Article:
The Redeemer Is Prophesied

June 6, 2011 at 11:01 am | Posted in Bible Studies, Genesis | 24 Comments
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I am now getting near the end of a long series of posts on the Book of Genesis. Since Genesis is the first book of the Bible, it has been fun to point out several things, ideas, or words, which occur for the first time in Genesis. We have seen the first plants and animals, the first man and woman, the first marriage, the first sin, the first murder, the first song, the first tears, the first rain, and the first interpreter.

Now we will look at the first time a very special Bible word is used in Scripture: “redeemed.”

The Angel which redeemed me from all evil, bless the lads; and let my name be named on them, and the name of my fathers Abraham and Isaac; and let them grow into a multitude in the midst of the earth.

Genesis 48:16

The Hebrew word is ga’al, and it means “to buy back,” or “to pay the price to set someone free from slavery.” When a sinner trusts Jesus Christ as his Savior, he is set free from the slavery of sin.

The concept of redemption is a key to understanding God’s plan of salvation, and it is a concept about which the Lord has much to say in the Bible. Below is a brief study guide on the Biblical concept of redemption:

Q. What was the price of redemption?
A. The precious blood of Christ. (I Peter 1:19)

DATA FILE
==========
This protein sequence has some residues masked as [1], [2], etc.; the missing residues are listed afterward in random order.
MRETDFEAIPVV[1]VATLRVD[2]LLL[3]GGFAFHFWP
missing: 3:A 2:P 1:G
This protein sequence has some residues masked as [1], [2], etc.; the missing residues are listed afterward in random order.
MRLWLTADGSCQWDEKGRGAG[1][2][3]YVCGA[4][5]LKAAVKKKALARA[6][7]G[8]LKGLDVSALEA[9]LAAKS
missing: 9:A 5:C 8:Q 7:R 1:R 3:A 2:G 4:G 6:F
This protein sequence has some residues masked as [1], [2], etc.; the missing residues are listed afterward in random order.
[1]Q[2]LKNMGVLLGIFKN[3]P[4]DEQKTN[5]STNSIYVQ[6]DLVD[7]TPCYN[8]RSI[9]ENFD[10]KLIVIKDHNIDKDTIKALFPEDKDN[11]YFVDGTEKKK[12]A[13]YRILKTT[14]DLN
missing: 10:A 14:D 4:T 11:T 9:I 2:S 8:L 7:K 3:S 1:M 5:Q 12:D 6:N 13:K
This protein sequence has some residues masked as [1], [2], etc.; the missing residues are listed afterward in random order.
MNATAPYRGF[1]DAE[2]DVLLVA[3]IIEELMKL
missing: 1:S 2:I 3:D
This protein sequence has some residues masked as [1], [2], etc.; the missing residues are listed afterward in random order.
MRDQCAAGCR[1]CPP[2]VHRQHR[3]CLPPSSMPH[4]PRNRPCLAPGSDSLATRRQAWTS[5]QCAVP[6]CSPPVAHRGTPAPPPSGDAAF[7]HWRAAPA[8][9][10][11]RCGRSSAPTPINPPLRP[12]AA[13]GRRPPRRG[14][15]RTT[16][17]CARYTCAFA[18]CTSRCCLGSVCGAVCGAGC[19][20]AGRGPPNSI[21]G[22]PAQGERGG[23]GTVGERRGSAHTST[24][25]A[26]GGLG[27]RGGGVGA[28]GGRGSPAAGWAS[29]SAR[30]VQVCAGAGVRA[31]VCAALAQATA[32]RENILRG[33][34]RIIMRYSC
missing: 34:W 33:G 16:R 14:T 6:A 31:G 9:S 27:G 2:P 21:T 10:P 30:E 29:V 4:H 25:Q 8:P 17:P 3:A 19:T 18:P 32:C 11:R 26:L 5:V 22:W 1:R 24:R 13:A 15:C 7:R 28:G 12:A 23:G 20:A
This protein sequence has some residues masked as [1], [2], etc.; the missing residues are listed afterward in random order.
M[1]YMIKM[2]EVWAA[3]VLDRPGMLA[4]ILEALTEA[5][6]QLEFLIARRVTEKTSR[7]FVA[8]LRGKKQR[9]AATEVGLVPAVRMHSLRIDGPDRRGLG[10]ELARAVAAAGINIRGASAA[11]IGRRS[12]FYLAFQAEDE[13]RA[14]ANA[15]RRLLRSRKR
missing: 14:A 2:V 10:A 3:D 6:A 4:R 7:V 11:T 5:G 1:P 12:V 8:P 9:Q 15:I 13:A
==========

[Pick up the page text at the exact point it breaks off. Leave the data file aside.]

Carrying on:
Q. Can it be paid for with something else of value?
A. No, silver and gold are corruptible (I Peter 1:18), but the blood of Christ is incorruptible.

Q. To what were we enslaved?
A. Sin – such as serving divers lusts, hating one another, living in envy, living for self (Titus 3:3), and to vain conversation or empty living. (I Peter 1:18)

Q. What are we set free to do?
A. To serve the Lord diligently, not to be slothful or lazy. (Romans 12:11)

Q. Who is the Redeemer?
A. Jesus Christ, the Son of God. (Colossians 1:13-14)

Q. How did the Redeemer first appear?
A. As a young child. (Luke 2:25-40)

Q. How does the Redeemer continue to work?
A. As a Mediator. (Hebrews 9:14-15 and Job 9:32-33)

Q. How long does redemption last?
A. Redemption is eternal. (Hebrews 9:11-12)

Q. How long will the Redeemer last?
A. He always has been, always is, and always will be: “He lives” (perpetual present tense). (Job 19:25)

Q. Redemption sets our bodies free from the slavery of sin, but what about our souls?
A. The price has been paid for our eternal souls to be set free. (Psalm 34:22)

Q. How should being redeemed make us feel?
A. Our lips and souls should sing and rejoice. (Psalm 71:23)

Q. Do we deserve redemption?
A. No, God’s mercy allowed our redemption. (Psalm 44:26)

Q. Can anyone other than Jesus be powerful, influential, or wealthy enough to redeem me?
A. No, true redemption is through Christ alone. (Psalm 49:6-9)

Q. How much time is there before it is too late to be redeemed?
A. The offer of redemption is for a limited time only – you must by faith receive Jesus, and trust in the price He paid, before you die and before He comes back. (Hebrews 9:27 and Luke 21:27-28)

Q. Should we keep quiet about our redemption?
A. No, the redeemed of the Lord should say so. (Psalm 107:2)

Q. What is the role of the Holy Spirit in redemption?